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Florence and the Machine @ RAC Arena

w/ Marlon Williams and the Yarra Benders
Saturday, January 12, 2018


Florence Welch never fails to bring her own brand of exhilarating energy. Since her Perth debut at Laneway in 2010, which saw her climb the rigging and steal the show, we’ve been in love her madcap, Kate Bush-indebted delirium onstage.

The staging and production quality has gone up a notch in the nine years since, but not much else – if anything she’s gotten more eccentric. On Saturday night at her Oz tour opener and first show of 2019, it took just half a song of restraint before Welch unleashed her bare feet and started spinning like a whirling dervish about all corners of the stage. That song was June, first track on last year’s High as Hope album (her fourth) and when the beat dropped and lights started flashing, she was off. It felt like we were in for something special.

Marlon Williams

In fact we’d already seen something special: Marlon Williams and the Yarra Benders were the best support act to grace the RAC/ Perth Arena stage since The Pretenders supported Stevie Nicks. Whether solo with just a guitar, where his voice moved from croon to out and out wail filling the arena, to his band’s Bad Seed’s-like playing accompanying his Nick Cave strut, Williams is an act to be cherished live. There were no shortage of highlights as he touched on Party Boy and Nobody Gets What They Want Anymore from 2018 second album Make Way for Love, alongside older singles such as Vampire Again and an incredible cover of Screamin’ Jay Hawkins’ Portrait of a Man to close. Despite no video screens and little in the way of production, in many ways he stole the show.

The set design for Florence and the Machine was as stylish as ever; her eight-piece band’s instruments were largely built into something that resembled a continuous build of wooden palettes, shaped meticulously across the stage. Eating disorder single Hunger and first album title track Between Two Lungs kept the early momentum going, before Welch got the stalls to their feet to dance along to Only If for a Night (which isn’t a particularly dance-y song… ironically, following a longish break at the end, punters took their seats again for the high energy Queen of Peace).

South London Forever and Patti Smith dedication Patricia prompted long spoken word introductions. Welch commented on everything from her wild teenage years to toxic masculinity and Brexit, before emphasising the show’s theme of not giving up hope. “A revolution in consciousness starts with individuals,” she urged us to take note of, before asking everyone to hold hands, “just to make it as hippy as possible.”

Unfortunately the result wasn’t as transcendent as Flo might have liked and some of the airy fairy banter veered closer to new age wank than the inclusive vibes she was aiming for. And while getting punters to pocket their phones for Dog Days Are Over was a win, she had us pulling them out again to activate torches on Cosmic Love a few songs later, which seemed a little contradictory.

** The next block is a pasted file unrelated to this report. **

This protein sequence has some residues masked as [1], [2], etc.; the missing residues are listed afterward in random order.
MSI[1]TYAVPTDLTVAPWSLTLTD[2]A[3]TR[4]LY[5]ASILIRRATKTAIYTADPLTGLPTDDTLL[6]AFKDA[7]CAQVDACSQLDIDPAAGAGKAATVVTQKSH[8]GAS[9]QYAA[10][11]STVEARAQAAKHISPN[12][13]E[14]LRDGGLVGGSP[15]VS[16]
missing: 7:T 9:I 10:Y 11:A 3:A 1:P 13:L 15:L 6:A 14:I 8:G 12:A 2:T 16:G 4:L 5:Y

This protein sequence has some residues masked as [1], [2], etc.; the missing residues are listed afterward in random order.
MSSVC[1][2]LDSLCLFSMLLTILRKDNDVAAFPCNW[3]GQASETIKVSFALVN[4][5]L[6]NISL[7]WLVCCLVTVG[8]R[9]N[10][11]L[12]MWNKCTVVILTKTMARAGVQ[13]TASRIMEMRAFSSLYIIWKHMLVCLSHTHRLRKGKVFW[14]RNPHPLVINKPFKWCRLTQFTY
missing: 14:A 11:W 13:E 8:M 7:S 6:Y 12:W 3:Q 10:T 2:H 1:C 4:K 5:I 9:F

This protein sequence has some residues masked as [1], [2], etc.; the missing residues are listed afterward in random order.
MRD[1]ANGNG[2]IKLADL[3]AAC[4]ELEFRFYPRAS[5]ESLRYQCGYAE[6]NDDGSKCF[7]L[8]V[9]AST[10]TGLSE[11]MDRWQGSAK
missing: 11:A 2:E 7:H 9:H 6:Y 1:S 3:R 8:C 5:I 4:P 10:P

Also detrimental were the flags in momentum. Fair enough if you’re not going to play Rabbit Heart (Raise It Up), Spectrum, Drumming Song or You’ve Got the Love, but if you’re getting the crowd on their feet for Dog Days Are Over early on, throw in a Ship to Wreck straight after and give them a reason to stay there for a couple of songs, don’t leave long gaps when the audience is in the palm of your hand only to drop a number they’re not fussed by. Likewise if you’re going to keep them waiting five minutes for an encore, perhaps more than two songs are in order.

But these were small disappointments, and anyone who’s ever been to a Florence and the Machine show knows that when she really brings it, the feeling is ecstatic. A heaving dancefloor proved as much, and High as Hope tracks such as 100 Years and The End of Love sounded better live than on record. We were even treated to a total exclusive in the debut of brand new track Moderation (at least that’s the title we’re going with), which has since sent the internet into overdrive.

Indeed, the energy and enthusiasm Florence delivers is still as intoxicating as ever, and if on this tour that connection she strives for occasionally felt more out of reach, there was still plenty of reckless abandon as Welch ran through the crowd during Delilah, had us singing along to Ship to Wreck, rocked out to What Kind of Man, and got everyone exorcising their demons for Shake It Out. The confetti shower in the encore for the latter and Big God was just the icing on the cake.


Photos by Linda Dunjey, Cover pic by Linda Dunjey and Adrian Thomson



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